Ka Leo O Kalani

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Is it just about the money?

Starting Oct. 8, about 95 percent of nearly of 3,500 hotel workers and housekeepers in Hawaii voted to authorize a strike against several hotels in Waikiki because they felt they are not getting paid enough or at all. Today marks day 49 of the strike and Local 5 Union protested throughout the busy Thanksgiving weekend.

Members+of+the+Unite+Here+Local+5+hotel+workers+union+from+six+Marriott+properties+voted+to+authorize+a+strike+with+a+95+percent+yes+vote+on+Sept.+12.+Photo+by+Abby+Bustamante+2018.+
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Is it just about the money?

Members of the Unite Here Local 5 hotel workers union from six Marriott properties voted to authorize a strike with a 95 percent yes vote on Sept. 12. Photo by Abby Bustamante 2018.

Members of the Unite Here Local 5 hotel workers union from six Marriott properties voted to authorize a strike with a 95 percent yes vote on Sept. 12. Photo by Abby Bustamante 2018.

Members of the Unite Here Local 5 hotel workers union from six Marriott properties voted to authorize a strike with a 95 percent yes vote on Sept. 12. Photo by Abby Bustamante 2018.

Members of the Unite Here Local 5 hotel workers union from six Marriott properties voted to authorize a strike with a 95 percent yes vote on Sept. 12. Photo by Abby Bustamante 2018.

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Gemma Weinstein is the president of AiKea Local 5 Union and has been working as a housekeeper in the hospitality industry for 28 years. She says her hours have been cut and she may have to find another job to make ends meet.

We want benefits like medical coverage, social security, and retirement money because we have been working so hard but hotels are not providing us anything.”

— Gemma Weinstein

Jason Murai, another strike member with the Local 5 has been working for three years at Princess Kaiulani Hotel and feels his job is at risk.

“They keep cutting down our hours which we don’t have work to do leading us to not get paid our weekly amount and bringing in a subcontractor to take our jobs,” Murai said.

Workers have been in negotiation with hotels like Marriott, Kyo-ya, Sheraton Waikiki, the Royal Hawaiian, Westin Moana Surfrider, and Sheraton Princess Kaiulani, yet management at these hotels has refused to ensure that one job is not enough to sustain a family, according to strikers.

Some strikers have worked two jobs for over 50 years, Weinstein said, and they’re still unable to afford a house of their own. She says that many hospitality workers are tired of working more hours but getting fewer wages. They want to enjoy life and spend time with their children and families.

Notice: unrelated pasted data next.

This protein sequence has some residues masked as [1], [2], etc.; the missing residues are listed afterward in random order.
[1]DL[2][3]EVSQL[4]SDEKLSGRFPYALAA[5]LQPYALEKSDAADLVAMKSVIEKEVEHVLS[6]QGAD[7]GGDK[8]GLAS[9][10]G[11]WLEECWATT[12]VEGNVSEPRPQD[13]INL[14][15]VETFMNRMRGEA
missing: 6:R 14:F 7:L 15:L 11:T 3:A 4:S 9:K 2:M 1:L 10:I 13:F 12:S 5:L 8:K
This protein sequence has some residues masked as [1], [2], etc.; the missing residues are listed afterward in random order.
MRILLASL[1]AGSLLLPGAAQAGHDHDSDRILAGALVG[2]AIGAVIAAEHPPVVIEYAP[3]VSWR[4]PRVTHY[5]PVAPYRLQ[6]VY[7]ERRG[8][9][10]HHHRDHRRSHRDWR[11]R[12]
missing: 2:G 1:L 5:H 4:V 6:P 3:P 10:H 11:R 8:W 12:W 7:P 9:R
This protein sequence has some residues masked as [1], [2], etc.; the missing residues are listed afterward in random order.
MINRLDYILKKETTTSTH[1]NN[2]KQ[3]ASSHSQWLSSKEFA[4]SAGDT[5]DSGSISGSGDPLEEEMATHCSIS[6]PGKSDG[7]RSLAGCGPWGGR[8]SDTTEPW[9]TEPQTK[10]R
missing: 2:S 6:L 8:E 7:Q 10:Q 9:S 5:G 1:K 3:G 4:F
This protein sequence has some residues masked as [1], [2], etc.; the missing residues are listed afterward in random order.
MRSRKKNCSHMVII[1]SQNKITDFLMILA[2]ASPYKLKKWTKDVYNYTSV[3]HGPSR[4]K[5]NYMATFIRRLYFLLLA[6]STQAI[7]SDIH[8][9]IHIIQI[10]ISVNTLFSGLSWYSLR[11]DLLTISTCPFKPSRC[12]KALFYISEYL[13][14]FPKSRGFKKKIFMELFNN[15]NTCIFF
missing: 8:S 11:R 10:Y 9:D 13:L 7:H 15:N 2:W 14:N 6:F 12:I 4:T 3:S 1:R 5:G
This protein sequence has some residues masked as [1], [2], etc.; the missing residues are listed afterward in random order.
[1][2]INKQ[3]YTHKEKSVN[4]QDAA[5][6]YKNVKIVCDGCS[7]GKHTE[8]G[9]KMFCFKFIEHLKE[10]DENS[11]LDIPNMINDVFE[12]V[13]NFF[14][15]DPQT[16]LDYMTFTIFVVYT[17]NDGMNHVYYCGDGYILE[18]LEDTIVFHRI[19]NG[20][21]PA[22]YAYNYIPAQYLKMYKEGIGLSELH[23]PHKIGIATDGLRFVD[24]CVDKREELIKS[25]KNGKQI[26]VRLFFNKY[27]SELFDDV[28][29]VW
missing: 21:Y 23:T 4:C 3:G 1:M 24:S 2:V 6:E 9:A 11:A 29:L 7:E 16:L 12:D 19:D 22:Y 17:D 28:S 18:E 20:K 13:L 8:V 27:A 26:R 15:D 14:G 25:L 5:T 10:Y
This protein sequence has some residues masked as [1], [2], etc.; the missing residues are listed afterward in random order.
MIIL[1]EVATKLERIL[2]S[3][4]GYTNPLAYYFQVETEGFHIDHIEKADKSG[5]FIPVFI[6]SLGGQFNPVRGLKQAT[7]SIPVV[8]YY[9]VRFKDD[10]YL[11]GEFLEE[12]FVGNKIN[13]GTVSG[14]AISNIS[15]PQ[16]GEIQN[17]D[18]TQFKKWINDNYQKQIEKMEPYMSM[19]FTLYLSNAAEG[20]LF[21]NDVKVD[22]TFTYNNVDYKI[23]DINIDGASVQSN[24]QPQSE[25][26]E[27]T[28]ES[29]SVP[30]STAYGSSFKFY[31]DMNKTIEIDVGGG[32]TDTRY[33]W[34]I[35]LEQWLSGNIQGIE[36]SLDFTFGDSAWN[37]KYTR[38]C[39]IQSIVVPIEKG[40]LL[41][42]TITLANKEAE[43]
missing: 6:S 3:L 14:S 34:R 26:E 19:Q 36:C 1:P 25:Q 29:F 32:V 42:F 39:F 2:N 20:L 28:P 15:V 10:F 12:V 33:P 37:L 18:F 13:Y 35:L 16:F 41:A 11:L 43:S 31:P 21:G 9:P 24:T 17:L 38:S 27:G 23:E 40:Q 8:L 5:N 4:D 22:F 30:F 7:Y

“We want benefits like medical coverage, social security, and retirement money because we have been working so hard but hotels are not providing us anything,” Weinstein said with a serious look on her face.

Hawaii’s economy is based on tourism, according to Weinstein, and hotel workers are the people who make guests feel welcome and comfortable.

According to the Hawaii State Government website, Hawaii’s economy is expected to continue positive growth in 2018 and 2019. This outlook is based on the most recent developments in the national and global economies due to the performance of Hawaii’s tourism industry. Hawaii received a record of 9.3 million visitors last year, putting the Aloha State’s tourism industry on pace for another record-setting year.

Weinstein says that tourists come to Hawaii and stay at the hotels, which are dependent on their hospitality staff. Weinstein feels that hospitality workers need to be given more attention.

“It’s not about us wanting more money to be selfish,” Weinstein said.

Weinstein feels proud that people are joining together to stand up for what they believe in.

Strikers argue that those people working short hours don’t get paid enough so they have to work more than one job to support their families. They also argue that local 5 didn’t authorize the strike for their own good; they did it to help the next generation succeed and have a better and easier life in Hawaii.

It’s not about us wanting more money to be selfish.”

— Gemma Weinstein

Murai feels that if people don’t work together to help solve this problem now no one will be able to afford to live in Hawaii.

“We want more money because we can’t live in Hawaii if we’re only making what we’re making now,” Weinstein said.

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Is it just about the money?